| In the Presence of Mine Enemies |
POD: c. 1940
|Type of Appearance:||Direct POV|
|Date of Birth:||2000|
|Parents:||Heinrich and Lise Gimpel|
|Relatives:||Roxane and Francesca Gimpel (sisters)|
Alicia Gimpel (b. 2000) was the eldest daughter of Heinrich and Lise Gimpel. She and her family were Jews living in secret in Berlin. As is customary among the Jewish community in the Greater German Reich, Alicia was told of her true heritage upon reaching the age of ten by her parents and various Jewish friends of the family, including the Stutzmans and Susanna Weiss. Her younger sisters, Francesca and Roxane, were not allowed to know.
Alicia, a girl raised in the Nazi philosophy, struggled through the course of the year with her knowledge and the implications of the truth. Initially filled with self-loathing, Alicia eventually accepted and even loved her Jewish heritage. She also came to understand the fallibility of the Nazi regime, and began questioning the validity of much of what she had learned in her ten years, particularly the history she was being taught.
Moreover, Alicia came to realize certain of the impracticalities of the system, particularly when Heinz Buckliger became Führer and instituted reforms. It was quite common for her teacher, Herr Kessler, to advocate for diametrically opposed positions as equally valid.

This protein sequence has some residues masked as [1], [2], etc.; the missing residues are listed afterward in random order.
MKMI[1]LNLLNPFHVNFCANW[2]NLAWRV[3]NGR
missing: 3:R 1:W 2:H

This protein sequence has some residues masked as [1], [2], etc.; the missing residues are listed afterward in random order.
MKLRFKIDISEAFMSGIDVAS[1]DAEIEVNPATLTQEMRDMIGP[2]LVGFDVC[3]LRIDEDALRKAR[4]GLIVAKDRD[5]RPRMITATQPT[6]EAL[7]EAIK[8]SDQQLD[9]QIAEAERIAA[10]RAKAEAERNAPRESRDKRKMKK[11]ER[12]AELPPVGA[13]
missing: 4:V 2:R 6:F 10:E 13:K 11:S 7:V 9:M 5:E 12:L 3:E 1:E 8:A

Nonetheless, the year was difficult for Alicia. She was isolated in school, subjected to the villainous imagery the Reich used to depict the Jews. She had to use caution at home, as her sisters were not allowed to know the truth, and frequently repeated the accepted view of Jews as evil. While her mother provided some guidance, Alicia was ultimately left to her own course to decipher the truth.
At the beginning of 2011, Erika Dorsch, the wife of Heinrich Gimpel's friend Willi Dorsch, denounced Heinrich as a Jew. The Gimpel children were taken into custody with their father by the Security Police. Alicia joined her sisters in loudly proclaiming her innocence, and suffered days of imprisonment and interrogation. While in custody, Alicia became friendly with a young arsonist named Paula. Paula was deeply cynical about the system, and was pleased at the notion that some Jews might actually have survived. Alicia maintained her denial, in case Paula was a plant, but Paula didn't care either way. She went out of her way to help Alicia once by hiding some food when Alicia was forced to miss supper because she was being interrogated. Eventually, Erika Dorsch retracted her statement, and the Gimpels were released.
With the reform movement in the Reich underway, Alicia grew more comfortable with the truth. In 2011, she was present when Francesca, now aged 10, was told the secret.